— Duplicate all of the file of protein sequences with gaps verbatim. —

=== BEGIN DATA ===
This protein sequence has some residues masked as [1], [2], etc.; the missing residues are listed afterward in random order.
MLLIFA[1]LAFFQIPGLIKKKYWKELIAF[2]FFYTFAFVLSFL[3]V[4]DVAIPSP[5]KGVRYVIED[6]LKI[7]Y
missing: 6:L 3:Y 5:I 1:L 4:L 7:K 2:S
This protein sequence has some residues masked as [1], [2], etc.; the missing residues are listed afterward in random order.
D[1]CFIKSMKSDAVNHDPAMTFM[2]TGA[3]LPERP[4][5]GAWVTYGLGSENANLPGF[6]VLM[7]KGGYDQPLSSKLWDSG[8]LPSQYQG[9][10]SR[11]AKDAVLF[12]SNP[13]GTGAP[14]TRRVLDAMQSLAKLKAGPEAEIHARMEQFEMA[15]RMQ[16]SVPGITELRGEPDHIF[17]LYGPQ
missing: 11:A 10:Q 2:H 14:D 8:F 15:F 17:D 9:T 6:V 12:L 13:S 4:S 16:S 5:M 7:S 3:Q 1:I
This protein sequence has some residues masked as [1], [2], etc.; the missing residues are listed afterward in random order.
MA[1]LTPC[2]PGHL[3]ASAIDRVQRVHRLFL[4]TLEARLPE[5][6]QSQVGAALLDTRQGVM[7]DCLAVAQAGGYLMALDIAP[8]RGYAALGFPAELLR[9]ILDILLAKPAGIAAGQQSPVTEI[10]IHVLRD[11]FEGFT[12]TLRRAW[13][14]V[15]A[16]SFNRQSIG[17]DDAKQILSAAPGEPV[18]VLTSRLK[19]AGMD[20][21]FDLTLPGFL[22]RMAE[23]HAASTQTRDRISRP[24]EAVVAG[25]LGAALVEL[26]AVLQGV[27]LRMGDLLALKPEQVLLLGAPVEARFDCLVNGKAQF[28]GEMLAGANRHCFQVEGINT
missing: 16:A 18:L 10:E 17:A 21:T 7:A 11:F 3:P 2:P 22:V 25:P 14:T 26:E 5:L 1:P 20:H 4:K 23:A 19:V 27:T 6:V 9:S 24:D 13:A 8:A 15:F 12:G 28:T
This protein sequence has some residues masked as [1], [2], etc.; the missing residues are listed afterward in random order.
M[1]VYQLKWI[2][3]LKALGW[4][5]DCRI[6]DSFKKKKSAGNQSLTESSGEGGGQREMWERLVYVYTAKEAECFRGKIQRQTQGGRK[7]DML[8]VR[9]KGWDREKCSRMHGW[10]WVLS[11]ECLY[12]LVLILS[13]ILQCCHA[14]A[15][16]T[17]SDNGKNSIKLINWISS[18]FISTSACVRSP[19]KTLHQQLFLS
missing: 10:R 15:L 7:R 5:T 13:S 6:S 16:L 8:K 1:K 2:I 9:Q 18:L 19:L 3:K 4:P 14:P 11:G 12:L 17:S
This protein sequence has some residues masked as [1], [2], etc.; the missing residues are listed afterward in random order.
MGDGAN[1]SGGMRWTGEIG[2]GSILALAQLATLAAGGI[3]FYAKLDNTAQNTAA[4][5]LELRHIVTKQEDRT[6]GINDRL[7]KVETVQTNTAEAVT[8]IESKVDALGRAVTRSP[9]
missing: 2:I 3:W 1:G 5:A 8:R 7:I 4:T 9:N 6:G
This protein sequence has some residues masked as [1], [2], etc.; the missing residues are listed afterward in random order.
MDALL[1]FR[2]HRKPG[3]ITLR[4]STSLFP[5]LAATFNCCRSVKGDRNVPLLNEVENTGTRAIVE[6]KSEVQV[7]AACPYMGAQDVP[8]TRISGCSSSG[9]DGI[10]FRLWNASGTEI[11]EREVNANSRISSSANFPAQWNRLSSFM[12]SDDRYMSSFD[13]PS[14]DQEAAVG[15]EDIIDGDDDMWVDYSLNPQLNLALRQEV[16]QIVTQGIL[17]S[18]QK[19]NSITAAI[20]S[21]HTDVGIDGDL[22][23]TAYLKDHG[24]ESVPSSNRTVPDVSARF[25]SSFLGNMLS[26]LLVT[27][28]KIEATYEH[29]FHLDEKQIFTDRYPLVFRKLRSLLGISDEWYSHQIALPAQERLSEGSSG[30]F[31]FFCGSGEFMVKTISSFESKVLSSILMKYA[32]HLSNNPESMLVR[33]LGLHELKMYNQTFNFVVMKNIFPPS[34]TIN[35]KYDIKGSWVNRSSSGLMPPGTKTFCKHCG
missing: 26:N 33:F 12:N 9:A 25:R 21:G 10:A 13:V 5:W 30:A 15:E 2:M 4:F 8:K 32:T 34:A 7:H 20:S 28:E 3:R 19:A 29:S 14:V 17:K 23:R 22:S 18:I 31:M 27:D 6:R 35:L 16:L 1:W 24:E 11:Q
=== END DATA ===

This protein sequence has some residues masked as [1], [2], etc.; the missing residues are listed afterward in random order.
MLLIFA[1]LAFFQIPGLIKKKYWKELIAF[2]FFYTFAFVLSFL[3]V[4]DVAIPSP[5]KGVRYVIED[6]LKI[7]Y
missing: 6:L 3:Y 5:I 1:L 4:L 7:K 2:S
This protein sequence has some residues masked as [1], [2], etc.; the missing residues are listed afterward in random order.
D[1]CFIKSMKSDAVNHDPAMTFM[2]TGA[3]LPERP[4][5]GAWVTYGLGSENANLPGF[6]VLM[7]KGGYDQPLSSKLWDSG[8]LPSQYQG[9][10]SR[11]AKDAVLF[12]SNP[13]GTGAP[14]TRRVLDAMQSLAKLKAGPEAEIHARMEQFEMA[15]RMQ[16]SVPGITELRGEPDHIF[17]LYGPQ
missing: 11:A 10:Q 2:H 14:D 8:F 15:F 17:D 9:T 6:V 12:L 13:S 4:S 16:S 5:M 7:S 3:Q 1:I
This protein sequence has some residues masked as [1], [2], etc.; the missing residues are listed afterward in random order.
MA[1]LTPC[2]PGHL[3]ASAIDRVQRVHRLFL[4]TLEARLPE[5][6]QSQVGAALLDTRQGVM[7]DCLAVAQAGGYLMALDIAP[8]RGYAALGFPAELLR[9]ILDILLAKPAGIAAGQQSPVTEI[10]IHVLRD[11]FEGFT[12]TLRRAW[13][14]V[15]A[16]SFNRQSIG[17]DDAKQILSAAPGEPV[18]VLTSRLK[19]AGMD[20][21]FDLTLPGFL[22]RMAE[23]HAASTQTRDRISRP[24]EAVVAG[25]LGAALVEL[26]AVLQGV[27]LRMGDLLALKPEQVLLLGAPVEARFDCLVNGKAQF[28]GEMLAGANRHCFQVEGINT
missing: 16:A 18:L 10:E 17:A 21:T 7:A 11:F 3:P 2:P 22:V 25:P 14:T 26:E 5:L 1:P 20:H 4:K 23:A 19:V 27:T 6:V 9:S 24:D 13:A 8:A 15:F 12:G 28:T
This protein sequence has some residues masked as [1], [2], etc.; the missing residues are listed afterward in random order.
M[1]VYQLKWI[2][3]LKALGW[4][5]DCRI[6]DSFKKKKSAGNQSLTESSGEGGGQREMWERLVYVYTAKEAECFRGKIQRQTQGGRK[7]DML[8]VR[9]KGWDREKCSRMHGW[10]WVLS[11]ECLY[12]LVLILS[13]ILQCCHA[14]A[15][16]T[17]SDNGKNSIKLINWISS[18]FISTSACVRSP[19]KTLHQQLFLS
missing: 10:R 15:L 7:R 5:T 13:S 6:S 16:L 8:K 1:K 2:I 9:Q 18:L 19:L 3:K 4:P 14:P 11:G 12:L 17:S
This protein sequence has some residues masked as [1], [2], etc.; the missing residues are listed afterward in random order.
MGDGAN[1]SGGMRWTGEIG[2]GSILALAQLATLAAGGI[3]FYAKLDNTAQNTAA[4][5]LELRHIVTKQEDRT[6]GINDRL[7]KVETVQTNTAEAVT[8]IESKVDALGRAVTRSP[9]
missing: 2:I 3:W 1:G 5:A 8:R 7:I 4:T 9:N 6:G
This protein sequence has some residues masked as [1], [2], etc.; the missing residues are listed afterward in random order.
MDALL[1]FR[2]HRKPG[3]ITLR[4]STSLFP[5]LAATFNCCRSVKGDRNVPLLNEVENTGTRAIVE[6]KSEVQV[7]AACPYMGAQDVP[8]TRISGCSSSG[9]DGI[10]FRLWNASGTEI[11]EREVNANSRISSSANFPAQWNRLSSFM[12]SDDRYMSSFD[13]PS[14]DQEAAVG[15]EDIIDGDDDMWVDYSLNPQLNLALRQEV[16]QIVTQGIL[17]S[18]QK[19]NSITAAI[20]S[21]HTDVGIDGDL[22][23]TAYLKDHG[24]ESVPSSNRTVPDVSARF[25]SSFLGNMLS[26]LLVT[27][28]KIEATYEH[29]FHLDEKQIFTDRYPLVFRKLRSLLGISDEWYSHQIALPAQERLSEGSSG[30]F[31]FFCGSGEFMVKTISSFESKVLSSILMKYA[32]HLSNNPESMLVR[33]LGLHELKMYNQTFNFVVMKNIFPPS[34]TIN[35]KYDIKGSWVNRSSSGLMPPGTKTFCKHCG
missing: 26:N 33:F 12:N 9:A 25:R 21:G 10:A 13:V 5:W 30:A 15:E 2:M 4:F 8:K 32:T 34:A 7:H 20:S 28:E 3:R 19:A 29:S 14:V 17:K 23:R 22:S 18:I 31:M 27:D 6:R 35:L 16:L 1:W 24:E 11:Q